Offline Old Man Grey

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Re: Last of US HBO
« Reply #8 on: January 18, 2023, 08:32:42 AM »
perc2100 puts up a passionate defense and I hope he's right. But after seeing how HALO was butchered by Paramount+ I have my doubts. Also having the original creator on board is no guarantee of fidelity to the source material. Kirkman was a producer on "Walking Dead", and it diverted from the original in the first season.

Offline vpoulsen

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Re: Last of US HBO
« Reply #9 on: January 18, 2023, 10:01:46 AM »
I recall reading that Kirkman diverted the tv series from the comics deliberately and I have the ENTIRE comic series in the hardcover books.  It was a Christmas tradition that I would buy the annual Hardcover book for me and my kids to read, but admit that I need to go back read the last two because he ends the story differently than it was ended in the series.  In a way, for me, it's like having one of those "alternate endings" options some directors like to add to their director's cuts.

Offline perc2100

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Re: Last of US HBO
« Reply #10 on: January 18, 2023, 05:10:08 PM »
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Wow, you know your Zombie lore!  I've seen all of those films, except Snyder's remake.  I just hope HBO doesn't abandon the story like they did with Raised by Wolves which was really really good.  I am so fed up with good shows getting abandoned right when they start getting really really deep into the story.
Yeah, I couldn't finish season 2 of Raised by Wolves: great concept and start, but it felt like it went wrong for whatever reason fairly quickly.

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perc2100 puts up a passionate defense and I hope he's right. But after seeing how HALO was butchered by Paramount+ I have my doubts. Also having the original creator on board is no guarantee of fidelity to the source material. Kirkman was a producer on "Walking Dead", and it diverted from the original in the first season.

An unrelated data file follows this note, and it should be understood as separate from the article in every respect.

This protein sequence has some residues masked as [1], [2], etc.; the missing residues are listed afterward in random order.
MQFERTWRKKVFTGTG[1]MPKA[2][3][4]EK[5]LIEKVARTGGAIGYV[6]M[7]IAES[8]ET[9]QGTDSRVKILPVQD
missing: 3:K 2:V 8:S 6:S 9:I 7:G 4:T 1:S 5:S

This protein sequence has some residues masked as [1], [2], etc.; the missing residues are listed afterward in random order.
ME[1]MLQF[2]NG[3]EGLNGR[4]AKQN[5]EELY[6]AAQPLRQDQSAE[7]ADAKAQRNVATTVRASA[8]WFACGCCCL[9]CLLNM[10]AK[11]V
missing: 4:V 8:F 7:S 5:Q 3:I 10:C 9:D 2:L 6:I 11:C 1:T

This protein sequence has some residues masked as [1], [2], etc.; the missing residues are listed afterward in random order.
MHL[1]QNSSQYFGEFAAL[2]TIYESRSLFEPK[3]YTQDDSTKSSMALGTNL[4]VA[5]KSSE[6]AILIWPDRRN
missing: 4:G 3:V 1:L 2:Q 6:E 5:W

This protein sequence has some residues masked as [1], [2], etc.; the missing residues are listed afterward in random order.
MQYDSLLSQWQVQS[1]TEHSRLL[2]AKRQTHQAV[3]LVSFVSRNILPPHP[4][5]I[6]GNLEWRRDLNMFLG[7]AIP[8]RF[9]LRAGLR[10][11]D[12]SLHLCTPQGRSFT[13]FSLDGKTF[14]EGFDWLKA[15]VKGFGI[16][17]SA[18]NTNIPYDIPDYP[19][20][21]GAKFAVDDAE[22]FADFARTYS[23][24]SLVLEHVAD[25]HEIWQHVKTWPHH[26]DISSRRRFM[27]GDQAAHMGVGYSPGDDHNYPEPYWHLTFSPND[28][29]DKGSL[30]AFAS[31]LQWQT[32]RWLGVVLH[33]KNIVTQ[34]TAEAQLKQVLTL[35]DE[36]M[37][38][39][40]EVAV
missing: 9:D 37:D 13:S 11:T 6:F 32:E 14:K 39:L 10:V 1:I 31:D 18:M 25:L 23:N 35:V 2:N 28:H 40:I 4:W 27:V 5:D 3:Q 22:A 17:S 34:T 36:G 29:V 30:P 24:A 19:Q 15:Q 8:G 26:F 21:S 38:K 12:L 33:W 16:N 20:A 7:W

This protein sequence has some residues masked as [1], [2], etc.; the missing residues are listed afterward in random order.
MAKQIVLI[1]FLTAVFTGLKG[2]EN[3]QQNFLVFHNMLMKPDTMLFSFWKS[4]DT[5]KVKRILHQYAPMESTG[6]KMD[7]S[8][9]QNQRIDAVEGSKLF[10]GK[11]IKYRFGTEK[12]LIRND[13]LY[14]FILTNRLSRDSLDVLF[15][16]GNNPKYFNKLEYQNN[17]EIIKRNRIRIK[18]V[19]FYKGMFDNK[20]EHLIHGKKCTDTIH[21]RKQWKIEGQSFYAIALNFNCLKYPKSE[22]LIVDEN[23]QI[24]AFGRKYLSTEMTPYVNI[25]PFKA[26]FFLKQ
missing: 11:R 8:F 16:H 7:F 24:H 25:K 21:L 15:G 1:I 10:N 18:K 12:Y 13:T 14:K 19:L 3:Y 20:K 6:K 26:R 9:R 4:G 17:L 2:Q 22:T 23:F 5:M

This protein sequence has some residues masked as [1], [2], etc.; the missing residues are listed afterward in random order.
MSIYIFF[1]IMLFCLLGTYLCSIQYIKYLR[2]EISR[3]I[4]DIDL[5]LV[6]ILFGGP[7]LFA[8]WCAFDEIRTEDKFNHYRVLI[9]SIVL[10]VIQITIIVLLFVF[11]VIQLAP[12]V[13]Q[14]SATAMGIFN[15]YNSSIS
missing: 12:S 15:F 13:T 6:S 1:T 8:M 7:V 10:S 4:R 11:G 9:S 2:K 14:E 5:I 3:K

100% true & fair.  I'm obviously cautiously optimistic about this series, mostly because Chernobyl blew me away and I'm hoping that Craig Mazin (who also was a 'consulting producer' on the also awesome Mythic Quest, though admittedly I have no clue what that means he did) coupled with Neil Druckman, story director/head writer/co-director of the original game (along w/co-director and main writer of Part 2 and a slew of really good Unchartered games).

I've chatted with a few TV critics, one who knows little/nothing about the game and the other who was a fan of both games, and they both LOVE this series.  They both also said the first episode was probably the weakest of the eps they saw, and I agree the pilot/prologue was more of a "this looks incredibly promising!" than "this singular episode blew me away!" 

I also hate that I'm now likely appearing to be a fanboy, and I can assure that if this show disappoints I will log my concerns here  :P

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I recall reading that Kirkman diverted the tv series from the comics deliberately and I have the ENTIRE comic series in the hardcover books.  It was a Christmas tradition that I would buy the annual Hardcover book for me and my kids to read, but admit that I need to go back read the last two because he ends the story differently than it was ended in the series.  In a way, for me, it's like having one of those "alternate endings" options some directors like to add to their director's cuts.